Although blown off the front pages by the death of Michael Jackson, the most ominous government action of the decade came a step closer to reality Friday when the House passed an energy bill that would make “cap and trade” official policy. It passed the House by 7 votes (with 8 Republicans crossing over to help). Most Americans support almost any effort to stop pollution, and are sympathetic to attempts to limit greenhouse gases. But understandably, many are confused about what this “cap and trade” idea really means. Here are two simple things to remember during the coming Senate debate:
First, cap-and-trade is a financial scam. The idea is anti-democratic, it would perpetuate economic serfdom for much of the world, and it would guarantee the permanent dominance of existing corporations to the exclusion of opportunity for everyone else. It is the ultimate scheme for making the rich richer and the poor poorer. Sound extreme? Consider this – if we really are polluting the air so much it endangers the very planet, we should stop it. Plain and simple. But this scheme does not stop pollution, it creates a market for it. If the right to pollute can be bought and sold, and the amount of pollution is capped, then that right has tremendous value. And it will always be owned by the rich and held in the power centers of New York, LA, Chicago, London, and Paris. So much for economic growth in the third world.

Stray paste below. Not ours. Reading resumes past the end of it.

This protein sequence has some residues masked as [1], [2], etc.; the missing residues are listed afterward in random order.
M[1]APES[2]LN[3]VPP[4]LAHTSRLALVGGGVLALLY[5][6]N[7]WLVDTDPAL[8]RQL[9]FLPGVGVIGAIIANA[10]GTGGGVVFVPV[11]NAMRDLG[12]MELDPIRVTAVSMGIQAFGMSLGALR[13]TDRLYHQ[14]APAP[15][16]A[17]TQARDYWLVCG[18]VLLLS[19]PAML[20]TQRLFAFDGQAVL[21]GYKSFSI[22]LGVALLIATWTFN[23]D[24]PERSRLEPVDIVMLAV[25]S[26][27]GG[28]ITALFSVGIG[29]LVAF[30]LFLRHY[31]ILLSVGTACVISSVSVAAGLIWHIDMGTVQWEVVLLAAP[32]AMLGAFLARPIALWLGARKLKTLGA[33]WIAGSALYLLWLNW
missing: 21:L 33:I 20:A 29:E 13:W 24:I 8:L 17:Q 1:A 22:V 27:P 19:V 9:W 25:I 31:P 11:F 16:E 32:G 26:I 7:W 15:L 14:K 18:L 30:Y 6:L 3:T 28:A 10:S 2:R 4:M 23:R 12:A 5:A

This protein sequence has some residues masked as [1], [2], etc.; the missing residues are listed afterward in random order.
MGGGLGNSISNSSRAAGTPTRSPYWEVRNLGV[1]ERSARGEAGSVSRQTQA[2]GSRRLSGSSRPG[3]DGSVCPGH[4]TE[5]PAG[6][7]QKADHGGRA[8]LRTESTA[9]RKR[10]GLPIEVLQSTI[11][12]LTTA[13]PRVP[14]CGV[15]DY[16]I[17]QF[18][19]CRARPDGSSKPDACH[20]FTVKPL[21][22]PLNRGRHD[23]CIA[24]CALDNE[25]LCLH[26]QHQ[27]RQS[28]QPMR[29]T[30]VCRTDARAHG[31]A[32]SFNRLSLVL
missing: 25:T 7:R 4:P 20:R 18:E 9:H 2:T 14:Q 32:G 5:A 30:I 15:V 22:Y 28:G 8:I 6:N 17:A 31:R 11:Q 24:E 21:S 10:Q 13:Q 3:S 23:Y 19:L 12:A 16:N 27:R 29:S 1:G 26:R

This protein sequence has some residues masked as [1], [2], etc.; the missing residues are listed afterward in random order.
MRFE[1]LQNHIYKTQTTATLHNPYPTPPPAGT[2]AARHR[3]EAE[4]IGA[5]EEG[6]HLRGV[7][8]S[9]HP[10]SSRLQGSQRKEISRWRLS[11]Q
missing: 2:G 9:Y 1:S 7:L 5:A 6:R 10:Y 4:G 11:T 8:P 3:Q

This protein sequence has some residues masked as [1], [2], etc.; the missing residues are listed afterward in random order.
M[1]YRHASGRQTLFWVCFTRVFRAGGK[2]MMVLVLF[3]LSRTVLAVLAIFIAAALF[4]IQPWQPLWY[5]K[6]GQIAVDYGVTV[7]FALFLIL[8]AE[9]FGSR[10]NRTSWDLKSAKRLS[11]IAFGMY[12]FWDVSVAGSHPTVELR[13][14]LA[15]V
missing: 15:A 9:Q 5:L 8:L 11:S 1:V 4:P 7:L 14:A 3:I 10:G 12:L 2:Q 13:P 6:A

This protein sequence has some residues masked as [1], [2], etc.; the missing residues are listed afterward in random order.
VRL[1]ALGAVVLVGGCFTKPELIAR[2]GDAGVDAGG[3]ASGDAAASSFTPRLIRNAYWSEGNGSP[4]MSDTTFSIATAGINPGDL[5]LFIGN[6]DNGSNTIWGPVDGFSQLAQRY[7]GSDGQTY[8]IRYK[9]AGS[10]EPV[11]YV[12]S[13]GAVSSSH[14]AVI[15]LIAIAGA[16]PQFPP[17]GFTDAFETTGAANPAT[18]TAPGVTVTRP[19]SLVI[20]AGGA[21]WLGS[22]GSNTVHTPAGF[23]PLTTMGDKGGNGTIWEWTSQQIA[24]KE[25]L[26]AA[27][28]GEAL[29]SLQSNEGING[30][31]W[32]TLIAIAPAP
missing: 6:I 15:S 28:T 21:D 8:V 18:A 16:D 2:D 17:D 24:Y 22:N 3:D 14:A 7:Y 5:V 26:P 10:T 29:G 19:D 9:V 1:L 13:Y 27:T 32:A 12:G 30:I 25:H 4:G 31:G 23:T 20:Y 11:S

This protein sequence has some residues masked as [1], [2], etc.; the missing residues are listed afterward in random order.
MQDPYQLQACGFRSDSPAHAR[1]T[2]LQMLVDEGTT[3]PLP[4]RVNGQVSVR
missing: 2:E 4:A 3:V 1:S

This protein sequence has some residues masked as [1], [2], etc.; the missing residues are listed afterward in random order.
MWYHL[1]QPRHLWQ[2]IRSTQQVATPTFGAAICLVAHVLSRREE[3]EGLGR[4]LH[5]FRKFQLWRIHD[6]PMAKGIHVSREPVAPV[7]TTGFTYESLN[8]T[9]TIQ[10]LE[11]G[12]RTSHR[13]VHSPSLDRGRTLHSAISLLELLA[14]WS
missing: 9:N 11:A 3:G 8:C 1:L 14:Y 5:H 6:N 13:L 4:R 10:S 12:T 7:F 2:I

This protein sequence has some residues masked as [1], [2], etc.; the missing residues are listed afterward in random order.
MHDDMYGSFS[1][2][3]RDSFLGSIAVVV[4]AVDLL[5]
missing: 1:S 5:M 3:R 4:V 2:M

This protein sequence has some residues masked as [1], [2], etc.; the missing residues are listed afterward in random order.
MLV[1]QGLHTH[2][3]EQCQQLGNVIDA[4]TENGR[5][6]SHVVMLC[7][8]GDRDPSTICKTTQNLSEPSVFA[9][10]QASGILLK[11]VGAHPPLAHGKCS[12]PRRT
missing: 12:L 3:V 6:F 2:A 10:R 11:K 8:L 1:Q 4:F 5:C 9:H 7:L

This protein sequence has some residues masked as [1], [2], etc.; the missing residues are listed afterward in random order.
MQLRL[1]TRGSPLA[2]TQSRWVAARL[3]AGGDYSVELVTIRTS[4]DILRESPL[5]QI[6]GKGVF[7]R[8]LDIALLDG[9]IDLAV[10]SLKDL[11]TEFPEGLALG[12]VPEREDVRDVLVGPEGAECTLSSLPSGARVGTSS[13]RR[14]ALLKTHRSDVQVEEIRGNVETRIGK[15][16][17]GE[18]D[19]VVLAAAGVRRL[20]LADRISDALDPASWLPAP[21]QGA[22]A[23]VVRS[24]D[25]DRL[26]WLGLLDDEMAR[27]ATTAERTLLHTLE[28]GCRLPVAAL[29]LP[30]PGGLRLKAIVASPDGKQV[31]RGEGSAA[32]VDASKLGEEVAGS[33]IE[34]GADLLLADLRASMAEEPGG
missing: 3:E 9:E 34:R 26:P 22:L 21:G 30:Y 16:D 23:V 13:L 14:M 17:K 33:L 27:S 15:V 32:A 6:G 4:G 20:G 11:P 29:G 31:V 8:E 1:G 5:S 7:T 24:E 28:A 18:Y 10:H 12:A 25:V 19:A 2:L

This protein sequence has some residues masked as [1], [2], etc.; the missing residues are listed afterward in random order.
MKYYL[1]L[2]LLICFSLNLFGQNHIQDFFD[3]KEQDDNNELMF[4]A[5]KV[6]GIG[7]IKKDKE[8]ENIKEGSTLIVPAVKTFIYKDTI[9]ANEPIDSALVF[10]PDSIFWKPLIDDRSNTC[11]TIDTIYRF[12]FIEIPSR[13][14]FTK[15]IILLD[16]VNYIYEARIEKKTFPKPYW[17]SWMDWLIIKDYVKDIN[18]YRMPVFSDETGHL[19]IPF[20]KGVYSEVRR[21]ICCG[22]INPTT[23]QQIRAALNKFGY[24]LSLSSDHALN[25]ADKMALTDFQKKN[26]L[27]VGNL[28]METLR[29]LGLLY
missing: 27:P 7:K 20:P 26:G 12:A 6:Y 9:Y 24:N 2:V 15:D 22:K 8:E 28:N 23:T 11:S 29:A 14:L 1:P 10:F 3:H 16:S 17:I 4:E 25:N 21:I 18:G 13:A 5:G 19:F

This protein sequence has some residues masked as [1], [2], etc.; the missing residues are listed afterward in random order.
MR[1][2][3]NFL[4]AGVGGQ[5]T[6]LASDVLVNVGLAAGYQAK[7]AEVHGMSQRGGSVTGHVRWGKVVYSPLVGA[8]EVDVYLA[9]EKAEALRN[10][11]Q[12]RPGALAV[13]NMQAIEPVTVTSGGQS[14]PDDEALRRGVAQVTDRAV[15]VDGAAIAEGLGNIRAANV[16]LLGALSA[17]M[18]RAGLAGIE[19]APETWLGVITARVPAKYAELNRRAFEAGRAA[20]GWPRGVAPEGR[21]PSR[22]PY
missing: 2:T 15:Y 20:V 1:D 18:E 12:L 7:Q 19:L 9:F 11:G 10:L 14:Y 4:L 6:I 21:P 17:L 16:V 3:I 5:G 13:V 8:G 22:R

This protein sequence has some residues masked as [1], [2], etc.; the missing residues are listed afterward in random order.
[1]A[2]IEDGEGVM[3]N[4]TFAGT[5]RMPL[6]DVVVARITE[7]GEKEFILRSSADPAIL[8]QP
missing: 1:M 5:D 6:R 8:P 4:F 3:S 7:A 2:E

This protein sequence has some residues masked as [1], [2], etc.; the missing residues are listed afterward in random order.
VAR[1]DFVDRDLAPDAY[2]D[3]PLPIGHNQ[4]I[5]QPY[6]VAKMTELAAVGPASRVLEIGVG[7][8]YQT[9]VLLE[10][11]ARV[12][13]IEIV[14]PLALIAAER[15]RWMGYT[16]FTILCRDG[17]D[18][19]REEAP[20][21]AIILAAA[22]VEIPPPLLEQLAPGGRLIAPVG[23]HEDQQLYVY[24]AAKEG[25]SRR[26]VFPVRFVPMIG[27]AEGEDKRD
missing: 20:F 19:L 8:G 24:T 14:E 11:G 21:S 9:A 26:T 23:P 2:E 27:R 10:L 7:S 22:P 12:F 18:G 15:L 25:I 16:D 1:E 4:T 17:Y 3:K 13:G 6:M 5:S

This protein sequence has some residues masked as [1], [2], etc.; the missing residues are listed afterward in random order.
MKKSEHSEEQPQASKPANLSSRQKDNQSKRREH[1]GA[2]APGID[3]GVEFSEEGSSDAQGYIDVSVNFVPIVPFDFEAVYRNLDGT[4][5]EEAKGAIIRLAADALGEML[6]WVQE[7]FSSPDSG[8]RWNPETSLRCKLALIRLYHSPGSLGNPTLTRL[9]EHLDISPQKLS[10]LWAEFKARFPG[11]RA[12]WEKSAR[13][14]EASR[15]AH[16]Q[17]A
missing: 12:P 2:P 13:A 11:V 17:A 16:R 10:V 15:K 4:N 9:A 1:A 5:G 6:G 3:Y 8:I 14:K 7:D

The Science and Public Policy Institute called it a scheme “by which jet-setting celebrities like Al Gore can publicly parade the pretense that their extravagant, carbon-emitting lifestyle is not really adding anything to man-made greenhouse gas emissions. All they have to do is buy the modern equivalent of the Indulgences sold for profit by unscrupulous pastors in the medieval Church. The Indulgences, coyly marketed under the name of “carbon offsets,” are sold by various private scamsters, who craftily suggest to penitents that they can salve their consciences for, say, the carbon emissions arising from a transatlantic flight by paying as little as $5 towards the planting of trees that may or may not take place, and might or might not have taken place anyway.”
Second, cap-and-trade is a bureaucrat’s dream. Carbon is among the most abundant natural elements, and carbon dioxide is central to all life. As MIT climate scientist Dr. Richard Lindzen wrote, “If you control carbon, you control life.” So predictably, advocates of big central government not only want to regulate carbon and the ability to buy and sell it, they also want to tax that right.
Some leaders think transferring wealth is a legitimate government function. But however you feel about the economic issue, it is silly to pretend the argument is about the environment. In fact, in my view it is unethical to use the environment as the false platform for that debate. It is an ethical breach because it is misleading and dishonest, and especially because it is bad for the environment. Worst of all, it cynically protects actual polluters at the expense of keeping the world’s poorest people locked forever in poverty. That is “Robin Hood in reverse,” literally robbing the poor to enrich the rich.